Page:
Email is, still, primarily a written medium. This means that good copywriting is crucial. Today I opened up an email and the pre-header says:
Laura, should have get your Naturals Sample Bag.*Web Version
Maybe they mean “should have got”? But that’s implying they’re sending out free sample bags to everyone. That can’t be right. But I can’t tell because with images off that’s the only text in the mail, except the footer and legal information.
When you load images you get a little more clarity. Apparently, making a big enough purchase trigger a bunch of samples to be included in your delivery. So the line possibly should be “Laura, get your natural samples bag.”
Maybe it was intentional. After all it did get me to load images to see what the email was about.
How did this get past them?
I know that a lot of departments are working flat out trying to create content. I know many are understaffed and have significant demands on their time. I’m sure the company in question is very unhappy this error went out at the top of their email. Nothing I say here is intended to shame or embarrass the company or the writer.
Let’s be honest, I’m not one to talk. I’m the queen of distracted writing where I stop writing a sentence in the middle and go to edit somewhere else in the document. I find errors like that in my drafts all the time. Once or twice I’ve had the same type of thing go out to a client ?. Most of my blog posts are generally OK, but I’ve had some folks point out some significant typos (and thinkos) over the years.
The big problem
OK, there are two major issues that don’t make the email writer’s job any easier. One is inherent to email as a protocol and we’re going to have to just deal with it. The other is more manageable.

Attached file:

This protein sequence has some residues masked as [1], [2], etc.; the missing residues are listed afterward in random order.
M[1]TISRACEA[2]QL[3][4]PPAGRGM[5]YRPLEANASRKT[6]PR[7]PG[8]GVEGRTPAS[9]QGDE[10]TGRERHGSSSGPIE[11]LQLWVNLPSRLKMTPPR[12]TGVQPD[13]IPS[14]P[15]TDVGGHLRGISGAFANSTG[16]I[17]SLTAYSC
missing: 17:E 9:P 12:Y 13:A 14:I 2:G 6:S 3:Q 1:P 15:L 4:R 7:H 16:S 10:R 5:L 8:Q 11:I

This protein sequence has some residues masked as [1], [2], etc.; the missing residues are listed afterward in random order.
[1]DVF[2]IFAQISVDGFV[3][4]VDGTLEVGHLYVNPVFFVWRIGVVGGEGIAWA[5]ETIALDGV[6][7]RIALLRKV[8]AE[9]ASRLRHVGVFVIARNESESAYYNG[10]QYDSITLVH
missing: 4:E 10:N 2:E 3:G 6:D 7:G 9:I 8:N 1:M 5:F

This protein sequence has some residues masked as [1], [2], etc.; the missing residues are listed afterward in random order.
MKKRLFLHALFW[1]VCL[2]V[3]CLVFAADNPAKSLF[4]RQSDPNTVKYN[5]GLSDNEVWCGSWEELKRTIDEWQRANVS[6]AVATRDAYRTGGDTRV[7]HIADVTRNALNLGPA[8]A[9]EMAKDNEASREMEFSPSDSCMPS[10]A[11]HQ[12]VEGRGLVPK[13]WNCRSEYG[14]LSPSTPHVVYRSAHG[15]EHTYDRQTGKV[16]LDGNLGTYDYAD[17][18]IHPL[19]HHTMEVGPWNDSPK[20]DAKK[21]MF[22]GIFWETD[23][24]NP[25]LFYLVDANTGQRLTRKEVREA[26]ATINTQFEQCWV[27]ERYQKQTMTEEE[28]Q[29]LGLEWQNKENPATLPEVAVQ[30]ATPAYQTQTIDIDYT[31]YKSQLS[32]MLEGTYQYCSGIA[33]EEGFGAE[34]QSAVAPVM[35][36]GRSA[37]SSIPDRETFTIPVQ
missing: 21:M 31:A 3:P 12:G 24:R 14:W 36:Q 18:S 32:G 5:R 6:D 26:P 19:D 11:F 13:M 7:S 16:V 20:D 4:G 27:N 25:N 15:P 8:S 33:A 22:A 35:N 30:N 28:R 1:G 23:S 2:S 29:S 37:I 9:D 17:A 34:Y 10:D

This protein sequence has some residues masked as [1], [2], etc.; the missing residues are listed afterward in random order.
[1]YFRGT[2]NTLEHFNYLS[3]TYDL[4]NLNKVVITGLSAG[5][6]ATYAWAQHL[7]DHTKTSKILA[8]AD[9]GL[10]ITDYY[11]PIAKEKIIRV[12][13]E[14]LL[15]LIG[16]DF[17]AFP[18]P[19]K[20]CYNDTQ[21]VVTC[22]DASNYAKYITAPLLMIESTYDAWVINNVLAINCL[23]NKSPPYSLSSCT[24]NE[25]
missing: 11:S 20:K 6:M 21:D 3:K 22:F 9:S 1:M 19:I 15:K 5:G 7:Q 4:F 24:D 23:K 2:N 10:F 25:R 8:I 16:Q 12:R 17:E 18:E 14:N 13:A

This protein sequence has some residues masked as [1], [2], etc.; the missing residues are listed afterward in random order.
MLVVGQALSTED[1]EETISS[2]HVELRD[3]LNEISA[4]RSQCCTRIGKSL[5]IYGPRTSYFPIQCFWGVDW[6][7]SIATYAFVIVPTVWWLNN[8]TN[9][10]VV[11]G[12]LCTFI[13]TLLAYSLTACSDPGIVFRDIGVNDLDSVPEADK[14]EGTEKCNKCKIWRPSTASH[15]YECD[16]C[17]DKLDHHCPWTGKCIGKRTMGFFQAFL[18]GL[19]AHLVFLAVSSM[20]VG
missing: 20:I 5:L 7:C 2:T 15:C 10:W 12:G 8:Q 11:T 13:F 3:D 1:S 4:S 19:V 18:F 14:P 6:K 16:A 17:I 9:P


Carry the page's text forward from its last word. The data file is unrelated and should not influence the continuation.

The first is the complexity of email clients. Think about it, we’re trying to write a single message that can be displayed on everything from a watch face to a multi-monitor setup. Not only that, we’re sending the message over a protocol (SMTP) that is limited to 7-bit ASCII. That’s complicated!
The other part is the lack of good tools. Sure, every ESP has created their own email creation tool. Most of the time it runs in a web browser and lets senders create pretty standard HTML messages. Many companies have created their own ad hoc tools internally that help the messages get built. But this cobbled together tool chain is usually fragile and can be frustrating to work with.
Better tools can help
There aren’t many free or low cost creation tools out there but there are a few.
MJML from Mailjet. This is a markup language that makes it easier to create layouts so marketers can spend more time on content than coding. The language is designed to make creation easier, and is then compiled into compliant HTML.
Earlier this year we wrote about Foundation for Emails from Zurb and their framework.
It’s not just limited to email, it applies to any HTML document.
Between 508 compliance and responsive design, it is no longer possible for just anyone to write HTML and expect it to look good everywhere. It’s going to be displayed on everything from 4K monitors to cellphone screens, read by screen-readers, viewed by color-blind people, and in the case of email, some people will skip the HTML entirely and look for the plain-text version.
Fortunately, people having to deal with this have some tools at their disposal. On the design side, there’s usability.gov (I’d start with http://www.usability.gov/get-involved/blog/2013/08/responsive-design-one-site-fits-all.html ) and on the 508 side, there’s section508.gov .